Non-tight calves and shins are essential for shock absorbtion and the return of spring energy back into the stride so that you are light on your feet and you are running fast. Otherwise, it will feel like your stomping around in army boots, which basically means you’re not lightly and efficiently running but transferring a lot of force into the ground, which returns that force back up into your legs, knees, hips and body as pounding stress which will lead to injury.
Other form tips:
Run with a head that is always level and not bouncing up and down.
Move your legs under you as if they are just brushing off the ground and you’re not stomping into it. Your stride should feel light and fast. Leg turnover is the name of the game, not lengthening your stride to compensate. Thus your heart rate will rise as more leg turnover raises your heart rate but you will get used to it.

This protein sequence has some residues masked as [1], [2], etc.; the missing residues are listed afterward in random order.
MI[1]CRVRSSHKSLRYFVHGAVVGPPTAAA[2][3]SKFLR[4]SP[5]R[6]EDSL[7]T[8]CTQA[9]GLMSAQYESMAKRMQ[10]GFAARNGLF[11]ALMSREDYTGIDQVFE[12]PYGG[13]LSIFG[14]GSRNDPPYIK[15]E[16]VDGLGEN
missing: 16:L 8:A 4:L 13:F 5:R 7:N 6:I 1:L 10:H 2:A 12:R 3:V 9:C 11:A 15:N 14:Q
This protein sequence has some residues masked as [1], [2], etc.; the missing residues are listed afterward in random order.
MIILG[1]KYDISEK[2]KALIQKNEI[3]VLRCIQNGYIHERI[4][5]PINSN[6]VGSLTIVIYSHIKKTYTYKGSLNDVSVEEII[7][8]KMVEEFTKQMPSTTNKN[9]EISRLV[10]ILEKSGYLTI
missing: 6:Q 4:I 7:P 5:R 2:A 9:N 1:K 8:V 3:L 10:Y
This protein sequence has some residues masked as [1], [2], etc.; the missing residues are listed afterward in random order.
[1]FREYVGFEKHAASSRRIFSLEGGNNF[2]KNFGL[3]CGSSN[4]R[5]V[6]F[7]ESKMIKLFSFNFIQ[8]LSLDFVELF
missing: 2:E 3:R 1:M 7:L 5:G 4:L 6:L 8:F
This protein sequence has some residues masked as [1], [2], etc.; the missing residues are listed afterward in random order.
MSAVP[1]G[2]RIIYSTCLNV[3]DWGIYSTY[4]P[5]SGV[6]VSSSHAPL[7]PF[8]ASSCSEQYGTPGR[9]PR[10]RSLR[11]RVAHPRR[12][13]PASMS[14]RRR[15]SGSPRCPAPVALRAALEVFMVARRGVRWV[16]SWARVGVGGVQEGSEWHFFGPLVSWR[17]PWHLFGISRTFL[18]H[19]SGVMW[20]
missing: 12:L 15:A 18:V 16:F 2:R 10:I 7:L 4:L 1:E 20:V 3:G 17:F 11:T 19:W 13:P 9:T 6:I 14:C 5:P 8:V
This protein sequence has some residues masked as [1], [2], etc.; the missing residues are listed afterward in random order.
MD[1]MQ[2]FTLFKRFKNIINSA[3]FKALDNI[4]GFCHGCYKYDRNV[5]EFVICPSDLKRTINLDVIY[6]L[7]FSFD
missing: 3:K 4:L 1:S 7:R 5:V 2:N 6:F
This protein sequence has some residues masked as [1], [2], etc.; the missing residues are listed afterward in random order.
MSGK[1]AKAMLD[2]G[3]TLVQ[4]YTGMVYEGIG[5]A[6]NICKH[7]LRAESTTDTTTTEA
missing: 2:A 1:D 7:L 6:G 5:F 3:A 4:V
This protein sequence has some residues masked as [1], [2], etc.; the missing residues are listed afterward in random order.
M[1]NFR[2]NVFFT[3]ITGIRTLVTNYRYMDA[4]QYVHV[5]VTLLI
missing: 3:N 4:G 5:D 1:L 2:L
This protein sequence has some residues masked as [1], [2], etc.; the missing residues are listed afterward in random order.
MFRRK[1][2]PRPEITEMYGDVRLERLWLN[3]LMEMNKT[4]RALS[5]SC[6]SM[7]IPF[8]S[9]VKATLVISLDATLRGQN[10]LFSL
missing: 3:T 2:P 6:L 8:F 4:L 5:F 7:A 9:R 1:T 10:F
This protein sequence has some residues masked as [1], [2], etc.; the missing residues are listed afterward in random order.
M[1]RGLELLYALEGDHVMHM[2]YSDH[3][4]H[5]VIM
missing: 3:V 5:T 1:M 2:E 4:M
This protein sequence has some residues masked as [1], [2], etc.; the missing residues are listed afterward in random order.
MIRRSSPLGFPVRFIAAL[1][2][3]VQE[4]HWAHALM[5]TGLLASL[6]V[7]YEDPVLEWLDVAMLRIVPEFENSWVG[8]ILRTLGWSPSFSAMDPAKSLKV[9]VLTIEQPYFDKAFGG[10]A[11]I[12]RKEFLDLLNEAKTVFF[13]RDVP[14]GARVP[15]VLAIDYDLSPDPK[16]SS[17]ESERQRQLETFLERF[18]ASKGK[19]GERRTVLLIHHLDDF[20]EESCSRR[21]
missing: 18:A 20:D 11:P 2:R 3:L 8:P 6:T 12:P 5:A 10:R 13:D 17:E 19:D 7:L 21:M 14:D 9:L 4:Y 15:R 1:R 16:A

You also want a slight body lean forward to enable gravity to help you in the run, not lean back so that gravity pulls you backward as you’re trying to go forward.
Your arms should be held loosely by your side, swinging only forward and back, not side to side across your body like you’re trying to do the watoosi (sp?). The arms help you maintain your balance as your legs are moving under the body. Don’t hold them stiffly down by your side or tense them.
Your body should be upright with your chest presented proudly, but not overly forward. This helps in the forward lean and also keeps your head up and not hunched over. You should have a slight tension between your shoulder blades to pull your shoulders back slightly; not too tensed but just a little. This also helps in opening up your chest for better breathing and maintaining posture.